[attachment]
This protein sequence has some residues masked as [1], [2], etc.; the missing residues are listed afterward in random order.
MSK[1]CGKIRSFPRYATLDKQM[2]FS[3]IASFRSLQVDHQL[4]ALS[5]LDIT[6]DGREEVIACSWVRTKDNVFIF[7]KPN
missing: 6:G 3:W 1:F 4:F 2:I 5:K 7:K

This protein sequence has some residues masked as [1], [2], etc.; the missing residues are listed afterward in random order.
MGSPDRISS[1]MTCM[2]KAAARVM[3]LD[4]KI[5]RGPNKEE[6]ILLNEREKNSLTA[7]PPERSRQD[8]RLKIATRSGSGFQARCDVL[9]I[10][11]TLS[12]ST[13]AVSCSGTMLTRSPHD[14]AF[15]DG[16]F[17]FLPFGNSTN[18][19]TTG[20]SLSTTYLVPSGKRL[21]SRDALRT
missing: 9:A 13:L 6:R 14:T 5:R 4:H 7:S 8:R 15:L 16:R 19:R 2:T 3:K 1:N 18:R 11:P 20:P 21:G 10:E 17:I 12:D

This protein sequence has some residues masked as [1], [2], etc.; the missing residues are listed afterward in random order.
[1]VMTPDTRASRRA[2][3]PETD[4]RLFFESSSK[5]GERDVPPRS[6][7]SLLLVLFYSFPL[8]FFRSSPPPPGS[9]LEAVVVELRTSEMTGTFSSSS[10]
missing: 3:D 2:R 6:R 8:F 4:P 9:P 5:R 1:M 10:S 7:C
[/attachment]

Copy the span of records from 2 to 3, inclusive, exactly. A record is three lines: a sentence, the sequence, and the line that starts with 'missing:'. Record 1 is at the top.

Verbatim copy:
This protein sequence has some residues masked as [1], [2], etc.; the missing residues are listed afterward in random order.
MGSPDRISS[1]MTCM[2]KAAARVM[3]LD[4]KI[5]RGPNKEE[6]ILLNEREKNSLTA[7]PPERSRQD[8]RLKIATRSGSGFQARCDVL[9]I[10][11]TLS[12]ST[13]AVSCSGTMLTRSPHD[14]AF[15]DG[16]F[17]FLPFGNSTN[18][19]TTG[20]SLSTTYLVPSGKRL[21]SRDALRT
missing: 9:A 13:L 6:R 14:T 5:R 4:H 7:S 8:R 15:L 16:R 19:R 2:T 3:K 1:N 18:R 11:P 20:P 21:G 10:E 17:I 12:D

This protein sequence has some residues masked as [1], [2], etc.; the missing residues are listed afterward in random order.
[1]VMTPDTRASRRA[2][3]PETD[4]RLFFESSSK[5]GERDVPPRS[6][7]SLLLVLFYSFPL[8]FFRSSPPPPGS[9]LEAVVVELRTSEMTGTFSSSS[10]
missing: 3:D 2:R 6:R 8:F 4:P 9:P 5:R 1:M 10:S 7:C